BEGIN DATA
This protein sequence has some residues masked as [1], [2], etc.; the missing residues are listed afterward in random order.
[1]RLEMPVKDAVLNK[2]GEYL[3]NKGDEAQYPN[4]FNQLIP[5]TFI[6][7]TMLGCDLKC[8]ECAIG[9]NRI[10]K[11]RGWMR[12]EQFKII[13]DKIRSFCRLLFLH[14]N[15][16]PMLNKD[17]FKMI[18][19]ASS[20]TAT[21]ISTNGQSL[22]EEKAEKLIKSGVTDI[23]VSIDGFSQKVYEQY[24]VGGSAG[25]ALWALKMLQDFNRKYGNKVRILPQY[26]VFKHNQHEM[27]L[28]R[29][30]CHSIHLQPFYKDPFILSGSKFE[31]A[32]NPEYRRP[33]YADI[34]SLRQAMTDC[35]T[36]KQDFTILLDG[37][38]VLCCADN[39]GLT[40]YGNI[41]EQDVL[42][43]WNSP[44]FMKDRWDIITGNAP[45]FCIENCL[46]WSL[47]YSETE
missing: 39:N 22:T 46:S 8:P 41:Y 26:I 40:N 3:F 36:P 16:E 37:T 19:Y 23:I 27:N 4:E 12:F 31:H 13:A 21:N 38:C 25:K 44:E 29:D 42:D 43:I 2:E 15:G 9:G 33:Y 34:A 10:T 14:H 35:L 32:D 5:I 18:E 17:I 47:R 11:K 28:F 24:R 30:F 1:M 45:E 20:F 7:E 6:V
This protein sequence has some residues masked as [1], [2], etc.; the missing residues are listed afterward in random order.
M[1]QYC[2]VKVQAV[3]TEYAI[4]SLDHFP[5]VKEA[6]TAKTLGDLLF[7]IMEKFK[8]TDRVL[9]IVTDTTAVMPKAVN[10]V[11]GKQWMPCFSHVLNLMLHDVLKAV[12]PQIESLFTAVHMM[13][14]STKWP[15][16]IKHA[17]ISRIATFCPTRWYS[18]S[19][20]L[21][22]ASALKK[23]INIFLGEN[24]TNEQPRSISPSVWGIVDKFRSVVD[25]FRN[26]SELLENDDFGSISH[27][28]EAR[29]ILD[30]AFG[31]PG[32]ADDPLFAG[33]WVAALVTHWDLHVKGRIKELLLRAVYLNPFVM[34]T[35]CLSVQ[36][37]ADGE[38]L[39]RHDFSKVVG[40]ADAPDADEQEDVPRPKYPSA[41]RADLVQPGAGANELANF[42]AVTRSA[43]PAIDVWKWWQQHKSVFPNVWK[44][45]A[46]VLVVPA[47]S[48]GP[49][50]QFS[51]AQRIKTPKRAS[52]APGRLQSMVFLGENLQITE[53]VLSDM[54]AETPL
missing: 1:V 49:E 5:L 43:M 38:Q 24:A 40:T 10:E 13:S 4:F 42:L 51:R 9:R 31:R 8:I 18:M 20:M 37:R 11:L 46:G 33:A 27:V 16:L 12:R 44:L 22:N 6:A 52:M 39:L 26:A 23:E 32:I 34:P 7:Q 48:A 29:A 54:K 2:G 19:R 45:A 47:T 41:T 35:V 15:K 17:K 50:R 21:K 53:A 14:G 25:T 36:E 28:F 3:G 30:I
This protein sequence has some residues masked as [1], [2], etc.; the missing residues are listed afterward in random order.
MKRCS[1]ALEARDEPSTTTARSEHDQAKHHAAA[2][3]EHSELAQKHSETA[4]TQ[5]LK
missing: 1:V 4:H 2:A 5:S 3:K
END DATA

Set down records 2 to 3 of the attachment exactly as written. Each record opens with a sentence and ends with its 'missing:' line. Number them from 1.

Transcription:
This protein sequence has some residues masked as [1], [2], etc.; the missing residues are listed afterward in random order.
M[1]QYC[2]VKVQAV[3]TEYAI[4]SLDHFP[5]VKEA[6]TAKTLGDLLF[7]IMEKFK[8]TDRVL[9]IVTDTTAVMPKAVN[10]V[11]GKQWMPCFSHVLNLMLHDVLKAV[12]PQIESLFTAVHMM[13][14]STKWP[15][16]IKHA[17]ISRIATFCPTRWYS[18]S[19][20]L[21][22]ASALKK[23]INIFLGEN[24]TNEQPRSISPSVWGIVDKFRSVVD[25]FRN[26]SELLENDDFGSISH[27][28]EAR[29]ILD[30]AFG[31]PG[32]ADDPLFAG[33]WVAALVTHWDLHVKGRIKELLLRAVYLNPFVM[34]T[35]CLSVQ[36][37]ADGE[38]L[39]RHDFSKVVG[40]ADAPDADEQEDVPRPKYPSA[41]RADLVQPGAGANELANF[42]AVTRSA[43]PAIDVWKWWQQHKSVFPNVWK[44][45]A[46]VLVVPA[47]S[48]GP[49][50]QFS[51]AQRIKTPKRAS[52]APGRLQSMVFLGENLQITE[53]VLSDM[54]AETPL
missing: 1:V 49:E 5:L 43:M 38:Q 24:A 40:T 10:E 13:S 4:F 42:L 51:R 9:R 31:R 8:I 18:M 20:M 37:R 11:L 46:G 33:A 27:V 16:L 12:R 44:L 22:N 6:A 52:M 39:L 26:A 23:E 32:I 34:P 7:Q 48:A 29:A 54:K 2:G 19:R 45:A 47:T 41:T 35:V 15:K 17:K 50:R 21:K 53:A 14:G 25:T 36:E 28:F 3:G 30:I
This protein sequence has some residues masked as [1], [2], etc.; the missing residues are listed afterward in random order.
MKRCS[1]ALEARDEPSTTTARSEHDQAKHHAAA[2][3]EHSELAQKHSETA[4]TQ[5]LK
missing: 1:V 4:H 2:A 5:S 3:K